Cherry Plain State Park is a small but cozy park with a lake near the Massachusetts border. It’s a family-friendly destination with lots of activities and well-kept amenities.

The park’s lake has a designated swimming area with a wide sandy beach, making it an ideal summer destination. Also, there is a launching ramp for kayaks and canoes, and like Lawson Lake, it’s an excellent spot to learn to kayak or stand on a paddleboard.

Another popular water activity here is fishing. The lake is teeming with warm water species like largemouth bass, chain pickerel, perch, and kids’ favorite golden shiner. The fish sizes are modest, but the action is pretty good, especially when fishing from a kayak.

In addition to all the water fun, there are tons of activities on land, too. The state park has miles of hiking trails, and the surrounding Capital District Wildlife Area has even more. 

And unlike most lakes on the list, this one has camping options. There are tent sites, trailer sites, and even hike-in spots, making it an excellent choice for multiday family trips.

5. Great Sacandaga Lake

Great Sacandaga Lake in New York
Source: depositphotos
  • Official Page: Great Sacandaga Lake
  • Distance from Albany: 42 miles (55 min)
  • Activities: Fishing, Boating, Kayaking, Canoeing, Paddleboarding, Picnics, Swimming, Camping, Wakeboarding, Water Skiing, Tubing

Great Sacandaga Lake is a 24,707-acre reservoir an hour from Albany. It’s the largest lake on the list and a water playground like no other.

Located on the edge of the Adirondack Mountains, this reservoir offers breathtaking views, clean waters, and plenty of recreational facilities.

One of the nearest spots to Albany is Griffis Road Marina which has a launching ramp, dock with slips, cabins, and trailer campgrounds. Alternatively, you can try Broadalbin Public Boat Launch, which also has a beach but gets crowded on weekends.

But perhaps the most popular spot on the lake is Northampton Campground on the northern end. It requires an extra 10 minutes drive, but it’s an all-in-one spot with excellent facilities, including a boat ramp, swimming area, trails, and hot showers.

When it comes to water activities, Great Sacandaga Lake has no limits. From swimming and paddling to zooming on jet skis and pulling tubes, it’s all possible here.

What’s more, it’s an incredible fishery, too. The reservoir is teeming with smallmouth bass and walleye, but it’s famous for monster northern pike and even holds the state record for this fish (46 lbs 2 oz). Also, there are trout, largemouth bass, and bullhead to catch.

Overall, it’s an excellent vacation spot and a popular getaway to the wider Adirondack Mountains area. It will suit all types of visitors, from families with kids to seasoned outdoor enthusiasts.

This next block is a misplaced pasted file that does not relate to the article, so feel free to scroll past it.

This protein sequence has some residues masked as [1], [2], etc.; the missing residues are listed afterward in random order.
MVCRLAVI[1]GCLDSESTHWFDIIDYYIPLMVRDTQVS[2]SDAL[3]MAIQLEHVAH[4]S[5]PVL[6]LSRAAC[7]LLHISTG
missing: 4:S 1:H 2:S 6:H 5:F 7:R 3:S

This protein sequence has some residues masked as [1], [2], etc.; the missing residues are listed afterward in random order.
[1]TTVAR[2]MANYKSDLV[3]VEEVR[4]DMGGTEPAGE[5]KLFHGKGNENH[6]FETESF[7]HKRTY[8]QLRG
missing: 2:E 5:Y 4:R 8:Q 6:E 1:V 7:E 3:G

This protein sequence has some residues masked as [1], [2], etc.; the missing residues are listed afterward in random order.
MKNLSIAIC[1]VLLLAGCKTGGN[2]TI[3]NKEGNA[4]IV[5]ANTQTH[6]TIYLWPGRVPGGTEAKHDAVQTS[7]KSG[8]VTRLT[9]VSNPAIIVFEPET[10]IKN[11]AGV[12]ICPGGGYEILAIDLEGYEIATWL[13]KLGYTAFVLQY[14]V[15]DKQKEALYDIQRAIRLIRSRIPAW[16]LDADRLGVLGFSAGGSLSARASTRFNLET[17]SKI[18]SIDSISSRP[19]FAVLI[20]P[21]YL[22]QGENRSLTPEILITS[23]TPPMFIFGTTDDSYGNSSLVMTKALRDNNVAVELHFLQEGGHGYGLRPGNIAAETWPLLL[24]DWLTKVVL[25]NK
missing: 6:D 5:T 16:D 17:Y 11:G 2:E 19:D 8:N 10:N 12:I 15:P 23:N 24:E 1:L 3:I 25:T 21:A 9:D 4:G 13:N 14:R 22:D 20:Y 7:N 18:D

6. The Vlaie

Blue Heron on a marsh
Source: unsplash
  • Official Page: The Vlaie
  • Distance from Albany: 37 miles (55 min)
  • Activities: Fishing, Kayaking, Canoeing, Picnics

The Vlaie is an 85-acre pond that is part of the Franklinton Vlaie Wildlife Management Area near Middleburgh. Teeming with wildlife, it’s an ideal option for birding, nature photography, and paddling.

Although small, the reserve has a launching ramp for kayaks and canoes, as well as fishing docks and a few nature trails.

Swimming and motorized boating are prohibited at this WMA, making it a truly peaceful place to explore. The best way to enjoy the lake is in a kayak or canoe. You can spot blue herons, bald eagles, various toads, frogs, turtles, and many more. Bring a camera!

Another popular reason to visit this area is fishing. Extensive underwater growth provides a natural habitat for the thriving fish population. The common suspects are largemouth bass, chain pickerel, crappie, and yellow perch. The sizes are nothing to write home about, but nothing beats a peaceful day on a lake. Ice fishing is allowed in winter, too.

Overall, it’s not the largest or most versatile option near Albany, but if you like wildlife and appreciate natural serenity, you’d love it here.

7. Thompson’s Lake

Thompson's Lake Sailing in Thacher State Park
Source: flickr/CC BY-ND 2.0
  • Official Page: Thompson’s Lake
  • Distance from Albany: 19 miles (35 min)
  • Activities: Fishing, Kayaking, Canoeing, Paddleboarding, Picnics, Swimming, Camping, Hiking

Thompson’s Lake is a small reservoir in a thriving Thacher State Park just 19 miles west of Albany. It’s a popular summer destination with a sandy beach and campgrounds.

The park is one of the most scenic destinations near the city. Located along Helderberg Escarpment, it offers dozens of miles of hiking trails, gorgeous views of the valley, as well as cliffs and waterfalls to marvel at. 

Thompson’s Lake itself is neatly tacked away from the park’s main area. It offers swimming, kayaking, canoeing, and paddleboarding. Motorized boats are prohibited here, making for a safe, peaceful environment.

The best thing about this location is that the park has rentals and well-kept facilities. If you want to try kayaking for the first time, this is an excellent spot. 

Also, the campground, volleyball court, kids’ playgrounds, and picnic areas with grills make it an ideal family destination, especially for multi-day trips.

Naturally, fishing is allowed here, too. Most anglers target largemouth and smallmouth bass and chain pickerel. But there are many more species, including bluegill, crappier, and children’s favorites golden shiner and yellow perch.

In winter, the park offers snowshoeing, cross-country skiing, and ice fishing – the best time to catch rainbow and brown trout.

8. Onota Lake

Onota Lake in Massachusetts
Source: unsplash
  • Official Page: Onota Lake
  • Distance from Albany: 40 miles (50 min)
  • Activities: Fishing, Boating, Kayaking, Canoeing, Paddleboarding, Picnics, Swimming, Wakeboarding, Water Skiing, Tubing